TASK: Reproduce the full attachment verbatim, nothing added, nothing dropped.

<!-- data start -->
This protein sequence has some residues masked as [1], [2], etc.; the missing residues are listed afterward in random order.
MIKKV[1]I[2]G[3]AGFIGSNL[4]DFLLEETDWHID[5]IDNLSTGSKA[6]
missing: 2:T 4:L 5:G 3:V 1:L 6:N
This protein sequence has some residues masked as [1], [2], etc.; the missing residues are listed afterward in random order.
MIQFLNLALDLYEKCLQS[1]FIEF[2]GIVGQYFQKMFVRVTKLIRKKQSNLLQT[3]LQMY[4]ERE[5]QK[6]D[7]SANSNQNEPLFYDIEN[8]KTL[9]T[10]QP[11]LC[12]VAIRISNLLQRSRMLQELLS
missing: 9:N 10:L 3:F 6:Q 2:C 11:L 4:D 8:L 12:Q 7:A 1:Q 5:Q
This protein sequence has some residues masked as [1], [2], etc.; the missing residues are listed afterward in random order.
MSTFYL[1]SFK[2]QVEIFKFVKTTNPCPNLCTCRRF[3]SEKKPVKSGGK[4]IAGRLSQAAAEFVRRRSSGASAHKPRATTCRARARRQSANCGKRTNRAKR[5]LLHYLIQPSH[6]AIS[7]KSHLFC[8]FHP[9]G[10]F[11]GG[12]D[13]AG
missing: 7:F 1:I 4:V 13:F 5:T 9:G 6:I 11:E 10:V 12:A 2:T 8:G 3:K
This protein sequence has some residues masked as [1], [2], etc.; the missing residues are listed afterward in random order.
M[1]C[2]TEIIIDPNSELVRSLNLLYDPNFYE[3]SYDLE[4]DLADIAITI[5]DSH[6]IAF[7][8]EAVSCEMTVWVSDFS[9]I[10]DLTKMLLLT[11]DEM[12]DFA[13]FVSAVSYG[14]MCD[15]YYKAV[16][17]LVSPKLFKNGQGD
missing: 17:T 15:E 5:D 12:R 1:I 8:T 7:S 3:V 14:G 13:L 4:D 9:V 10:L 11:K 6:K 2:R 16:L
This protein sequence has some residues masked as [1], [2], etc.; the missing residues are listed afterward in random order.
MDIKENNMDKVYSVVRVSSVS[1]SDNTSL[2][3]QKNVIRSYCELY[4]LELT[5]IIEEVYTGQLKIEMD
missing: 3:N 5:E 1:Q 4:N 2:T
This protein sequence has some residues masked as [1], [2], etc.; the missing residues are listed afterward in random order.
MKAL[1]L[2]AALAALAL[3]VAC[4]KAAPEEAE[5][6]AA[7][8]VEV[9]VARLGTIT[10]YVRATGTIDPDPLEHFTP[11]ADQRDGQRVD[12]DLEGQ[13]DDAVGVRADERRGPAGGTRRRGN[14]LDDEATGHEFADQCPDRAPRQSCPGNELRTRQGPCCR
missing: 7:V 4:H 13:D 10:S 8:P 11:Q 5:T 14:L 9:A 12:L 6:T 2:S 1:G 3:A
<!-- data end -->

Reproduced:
This protein sequence has some residues masked as [1], [2], etc.; the missing residues are listed afterward in random order.
MIKKV[1]I[2]G[3]AGFIGSNL[4]DFLLEETDWHID[5]IDNLSTGSKA[6]
missing: 2:T 4:L 5:G 3:V 1:L 6:N
This protein sequence has some residues masked as [1], [2], etc.; the missing residues are listed afterward in random order.
MIQFLNLALDLYEKCLQS[1]FIEF[2]GIVGQYFQKMFVRVTKLIRKKQSNLLQT[3]LQMY[4]ERE[5]QK[6]D[7]SANSNQNEPLFYDIEN[8]KTL[9]T[10]QP[11]LC[12]VAIRISNLLQRSRMLQELLS
missing: 9:N 10:L 3:F 6:Q 2:C 11:L 4:D 8:L 12:Q 7:A 1:Q 5:Q
This protein sequence has some residues masked as [1], [2], etc.; the missing residues are listed afterward in random order.
MSTFYL[1]SFK[2]QVEIFKFVKTTNPCPNLCTCRRF[3]SEKKPVKSGGK[4]IAGRLSQAAAEFVRRRSSGASAHKPRATTCRARARRQSANCGKRTNRAKR[5]LLHYLIQPSH[6]AIS[7]KSHLFC[8]FHP[9]G[10]F[11]GG[12]D[13]AG
missing: 7:F 1:I 4:V 13:F 5:T 9:G 6:I 11:E 10:V 12:A 2:T 8:G 3:K
This protein sequence has some residues masked as [1], [2], etc.; the missing residues are listed afterward in random order.
M[1]C[2]TEIIIDPNSELVRSLNLLYDPNFYE[3]SYDLE[4]DLADIAITI[5]DSH[6]IAF[7][8]EAVSCEMTVWVSDFS[9]I[10]DLTKMLLLT[11]DEM[12]DFA[13]FVSAVSYG[14]MCD[15]YYKAV[16][17]LVSPKLFKNGQGD
missing: 17:T 15:E 5:D 12:R 1:I 8:T 7:S 3:V 14:G 13:L 4:D 9:V 10:L 11:K 6:K 2:R 16:L
This protein sequence has some residues masked as [1], [2], etc.; the missing residues are listed afterward in random order.
MDIKENNMDKVYSVVRVSSVS[1]SDNTSL[2][3]QKNVIRSYCELY[4]LELT[5]IIEEVYTGQLKIEMD
missing: 3:N 5:E 1:Q 4:N 2:T
This protein sequence has some residues masked as [1], [2], etc.; the missing residues are listed afterward in random order.
MKAL[1]L[2]AALAALAL[3]VAC[4]KAAPEEAE[5][6]AA[7][8]VEV[9]VARLGTIT[10]YVRATGTIDPDPLEHFTP[11]ADQRDGQRVD[12]DLEGQ[13]DDAVGVRADERRGPAGGTRRRGN[14]LDDEATGHEFADQCPDRAPRQSCPGNELRTRQGPCCR
missing: 7:V 4:H 13:D 10:S 8:P 11:Q 5:T 14:L 9:A 12:L 6:T 2:S 1:G 3:A